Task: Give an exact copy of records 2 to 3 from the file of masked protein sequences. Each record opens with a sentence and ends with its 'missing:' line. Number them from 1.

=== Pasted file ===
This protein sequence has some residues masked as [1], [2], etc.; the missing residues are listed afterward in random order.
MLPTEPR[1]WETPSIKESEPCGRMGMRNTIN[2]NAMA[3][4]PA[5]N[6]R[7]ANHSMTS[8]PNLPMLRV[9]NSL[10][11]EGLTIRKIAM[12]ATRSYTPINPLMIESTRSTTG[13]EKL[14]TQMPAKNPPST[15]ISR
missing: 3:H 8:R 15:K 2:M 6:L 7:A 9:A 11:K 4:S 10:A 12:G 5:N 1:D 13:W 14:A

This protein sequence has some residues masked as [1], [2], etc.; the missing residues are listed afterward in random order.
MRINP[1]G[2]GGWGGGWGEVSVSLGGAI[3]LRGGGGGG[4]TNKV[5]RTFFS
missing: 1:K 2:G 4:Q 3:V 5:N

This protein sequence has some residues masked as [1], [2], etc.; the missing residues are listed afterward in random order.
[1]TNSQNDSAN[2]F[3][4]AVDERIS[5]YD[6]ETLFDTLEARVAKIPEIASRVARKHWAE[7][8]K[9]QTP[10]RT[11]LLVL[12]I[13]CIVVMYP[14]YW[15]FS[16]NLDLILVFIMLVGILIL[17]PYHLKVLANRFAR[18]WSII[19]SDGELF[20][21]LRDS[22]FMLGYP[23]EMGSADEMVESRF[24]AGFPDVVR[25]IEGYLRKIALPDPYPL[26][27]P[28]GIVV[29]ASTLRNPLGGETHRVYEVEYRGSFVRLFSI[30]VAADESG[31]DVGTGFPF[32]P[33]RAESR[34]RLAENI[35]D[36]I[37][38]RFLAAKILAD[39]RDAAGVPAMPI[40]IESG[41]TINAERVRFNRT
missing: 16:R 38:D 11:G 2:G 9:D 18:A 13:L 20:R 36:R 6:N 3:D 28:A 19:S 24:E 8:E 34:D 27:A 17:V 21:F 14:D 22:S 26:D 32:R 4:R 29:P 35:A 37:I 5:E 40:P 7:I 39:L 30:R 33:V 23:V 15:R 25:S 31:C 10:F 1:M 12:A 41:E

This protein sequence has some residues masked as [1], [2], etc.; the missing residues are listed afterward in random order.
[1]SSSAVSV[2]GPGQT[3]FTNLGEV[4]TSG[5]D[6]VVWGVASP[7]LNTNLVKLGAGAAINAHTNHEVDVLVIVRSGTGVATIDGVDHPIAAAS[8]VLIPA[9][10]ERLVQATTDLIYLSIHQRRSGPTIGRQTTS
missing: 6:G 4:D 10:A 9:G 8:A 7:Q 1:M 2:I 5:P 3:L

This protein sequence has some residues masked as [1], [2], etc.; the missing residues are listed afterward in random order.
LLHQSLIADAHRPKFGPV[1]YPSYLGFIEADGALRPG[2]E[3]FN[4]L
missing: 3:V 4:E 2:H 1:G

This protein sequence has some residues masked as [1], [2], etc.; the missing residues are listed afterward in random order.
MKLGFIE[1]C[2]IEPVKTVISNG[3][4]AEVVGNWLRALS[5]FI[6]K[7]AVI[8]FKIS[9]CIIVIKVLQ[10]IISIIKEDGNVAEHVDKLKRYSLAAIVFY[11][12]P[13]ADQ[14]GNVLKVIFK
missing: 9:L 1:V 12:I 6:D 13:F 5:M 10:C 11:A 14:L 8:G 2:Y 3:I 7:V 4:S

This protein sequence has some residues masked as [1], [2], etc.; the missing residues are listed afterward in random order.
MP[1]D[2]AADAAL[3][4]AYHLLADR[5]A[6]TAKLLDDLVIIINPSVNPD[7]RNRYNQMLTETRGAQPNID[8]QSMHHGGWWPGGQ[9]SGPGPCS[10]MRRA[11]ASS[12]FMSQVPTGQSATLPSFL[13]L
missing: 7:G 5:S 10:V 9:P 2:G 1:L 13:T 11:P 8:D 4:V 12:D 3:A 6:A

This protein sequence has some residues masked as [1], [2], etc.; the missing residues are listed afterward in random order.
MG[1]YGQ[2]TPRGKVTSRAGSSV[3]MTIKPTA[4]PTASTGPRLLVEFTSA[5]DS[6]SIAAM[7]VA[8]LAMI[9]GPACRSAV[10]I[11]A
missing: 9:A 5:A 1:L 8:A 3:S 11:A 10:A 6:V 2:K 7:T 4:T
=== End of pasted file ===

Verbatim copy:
This protein sequence has some residues masked as [1], [2], etc.; the missing residues are listed afterward in random order.
MRINP[1]G[2]GGWGGGWGEVSVSLGGAI[3]LRGGGGGG[4]TNKV[5]RTFFS
missing: 1:K 2:G 4:Q 3:V 5:N

This protein sequence has some residues masked as [1], [2], etc.; the missing residues are listed afterward in random order.
[1]TNSQNDSAN[2]F[3][4]AVDERIS[5]YD[6]ETLFDTLEARVAKIPEIASRVARKHWAE[7][8]K[9]QTP[10]RT[11]LLVL[12]I[13]CIVVMYP[14]YW[15]FS[16]NLDLILVFIMLVGILIL[17]PYHLKVLANRFAR[18]WSII[19]SDGELF[20][21]LRDS[22]FMLGYP[23]EMGSADEMVESRF[24]AGFPDVVR[25]IEGYLRKIALPDPYPL[26][27]P[28]GIVV[29]ASTLRNPLGGETHRVYEVEYRGSFVRLFSI[30]VAADESG[31]DVGTGFPF[32]P[33]RAESR[34]RLAENI[35]D[36]I[37][38]RFLAAKILAD[39]RDAAGVPAMPI[40]IESG[41]TINAERVRFNRT
missing: 16:R 38:D 11:G 2:G 9:D 18:A 13:L 20:R 36:R 6:N 3:D 28:A 19:S 24:E 8:E 34:D 27:A 17:V 21:F 14:D 22:S 26:D 32:R 4:R 29:P 35:A 37:I 5:E 40:P 7:I 39:L 30:R 33:V 23:V 15:R 25:S 31:C 10:F 1:M 12:A 41:E